- Did they respond promptly to the issue?
- Was there compensation?
- Within how long did they compensate the client concerned?
You may also want to check the company’s scores on renowned review sites and directories such as BBB, Yelp, Angie’s List, Google, and the like. Social media platforms also have plenty of resourceful information.
3. Think about the Insurer’s Financial Strength
Choose an insurance company that can compensate you. Go for a company with a robust financial strength.
Stay away from companies that have declared bankruptcy or insolvency. Beware of firms that have issued a profit warning or are facing numerous court cases. More often than not, these can lead to denied or delayed compensation even if you qualify for it.
4. Find out the Scope & Extent Of Coverage
How comprehensive is the E&O coverage? When such issues arise, you may often have to settle some of the legal fees or compensate the client for any financial loss before you can seek the company’s compensation.
For some companies, they cover for everything first as they ascertain whether or not the suit or claims were genuine. This makes it important to confirm first that the company or policy you settle for covers as many of these issues as possible.
There’s also the question of how much your policy can cover financially. Most policies have limits on the amount and extent of damage they can cover.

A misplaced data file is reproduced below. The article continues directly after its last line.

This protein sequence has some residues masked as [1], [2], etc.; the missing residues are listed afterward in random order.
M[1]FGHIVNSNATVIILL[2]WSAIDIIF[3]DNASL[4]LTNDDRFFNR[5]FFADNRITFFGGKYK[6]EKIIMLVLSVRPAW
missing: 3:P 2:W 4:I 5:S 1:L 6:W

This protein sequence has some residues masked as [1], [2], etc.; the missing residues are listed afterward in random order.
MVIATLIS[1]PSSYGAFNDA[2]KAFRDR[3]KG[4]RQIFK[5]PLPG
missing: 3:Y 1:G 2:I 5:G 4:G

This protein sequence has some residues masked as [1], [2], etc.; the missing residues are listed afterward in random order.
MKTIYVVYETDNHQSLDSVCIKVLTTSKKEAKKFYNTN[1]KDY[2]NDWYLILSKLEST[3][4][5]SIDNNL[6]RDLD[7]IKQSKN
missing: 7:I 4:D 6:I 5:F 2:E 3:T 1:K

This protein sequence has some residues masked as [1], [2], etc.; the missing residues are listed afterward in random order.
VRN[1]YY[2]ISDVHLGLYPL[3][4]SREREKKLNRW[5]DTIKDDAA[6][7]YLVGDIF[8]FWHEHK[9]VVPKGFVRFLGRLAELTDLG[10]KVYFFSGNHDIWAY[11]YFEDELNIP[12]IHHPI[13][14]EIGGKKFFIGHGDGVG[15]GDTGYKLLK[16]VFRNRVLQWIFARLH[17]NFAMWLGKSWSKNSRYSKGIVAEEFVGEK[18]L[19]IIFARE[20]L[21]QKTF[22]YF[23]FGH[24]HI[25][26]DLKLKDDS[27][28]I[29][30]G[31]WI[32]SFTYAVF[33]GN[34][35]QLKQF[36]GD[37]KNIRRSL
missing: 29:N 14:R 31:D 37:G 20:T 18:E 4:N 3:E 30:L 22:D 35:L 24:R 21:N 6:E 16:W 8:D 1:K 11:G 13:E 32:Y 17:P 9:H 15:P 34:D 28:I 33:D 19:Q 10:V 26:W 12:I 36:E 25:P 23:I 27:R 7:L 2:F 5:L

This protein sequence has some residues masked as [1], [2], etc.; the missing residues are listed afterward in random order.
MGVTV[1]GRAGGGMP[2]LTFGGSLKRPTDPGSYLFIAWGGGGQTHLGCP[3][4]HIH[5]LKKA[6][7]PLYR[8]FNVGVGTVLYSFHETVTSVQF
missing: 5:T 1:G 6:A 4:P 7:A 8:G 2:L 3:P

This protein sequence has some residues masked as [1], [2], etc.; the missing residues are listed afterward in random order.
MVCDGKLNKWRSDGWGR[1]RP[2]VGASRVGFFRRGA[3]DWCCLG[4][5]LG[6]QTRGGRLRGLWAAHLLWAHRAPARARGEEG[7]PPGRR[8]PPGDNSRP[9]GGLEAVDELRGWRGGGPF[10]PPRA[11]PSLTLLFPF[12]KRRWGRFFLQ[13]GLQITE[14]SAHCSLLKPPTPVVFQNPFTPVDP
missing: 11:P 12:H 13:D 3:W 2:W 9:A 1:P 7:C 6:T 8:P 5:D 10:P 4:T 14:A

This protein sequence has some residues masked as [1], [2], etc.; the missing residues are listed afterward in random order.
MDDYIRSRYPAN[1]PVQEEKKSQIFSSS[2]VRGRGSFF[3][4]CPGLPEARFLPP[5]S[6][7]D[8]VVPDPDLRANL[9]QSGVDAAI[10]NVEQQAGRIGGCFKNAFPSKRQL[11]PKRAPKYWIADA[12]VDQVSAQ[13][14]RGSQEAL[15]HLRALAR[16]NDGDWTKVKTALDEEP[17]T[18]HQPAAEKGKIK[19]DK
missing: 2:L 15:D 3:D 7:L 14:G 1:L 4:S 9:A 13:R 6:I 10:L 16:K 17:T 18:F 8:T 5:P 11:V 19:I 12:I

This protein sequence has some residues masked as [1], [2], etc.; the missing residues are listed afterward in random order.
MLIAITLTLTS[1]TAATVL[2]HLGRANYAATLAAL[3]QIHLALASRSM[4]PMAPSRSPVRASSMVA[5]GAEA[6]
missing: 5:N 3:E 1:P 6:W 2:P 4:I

5. Know Your Premiums
Just like any other type of insurance, periodic payments are also a characteristic of professional indemnity insurance. These periodic payments are called premiums and they vary from cover to cover, and from company to company.
Choose the plan you can afford without having to break the bank but remember to consider how much it can do for you as earlier discussed.
6. What’s The Eligibility for Compensation?
What factors does the company require you to fulfill first and foremost before being eligible for compensation?
There are several basic factors such as the occurrence of the risk itself. Beyond this, some companies may have their own additional preconditions. Dig deeper to avoid inconveniences, frustrations, and shocks when and if a risk occurs in the future.
7. Is the Policy Transferable
Can the policy be transferred to another individual, say an heir or relative?
Will it still serve you if you move to a distant location, say outside the country or state? Why pay tons of bucks in premiums that will become invalid once you relocate or migrate to a different country?
8. Don’t Forget Penalties & Late Payment Fees
Ingeniously thanks to circumstance, you may fail to remit your premium according to schedule. What follows next varies from company to company. You never know when you’ll wake up from the wrong side of the bed.
Find out if they impose any penalties and fees for late payment as well as how they treat complete defaulters.
Clearly, professional liability insurance is a crucial cover for professionals from most service industries.
However, it’s even more important for high-risk professions such as medical, legal, reputation management, and the like. And don’t forget, sometimes these policies are specific.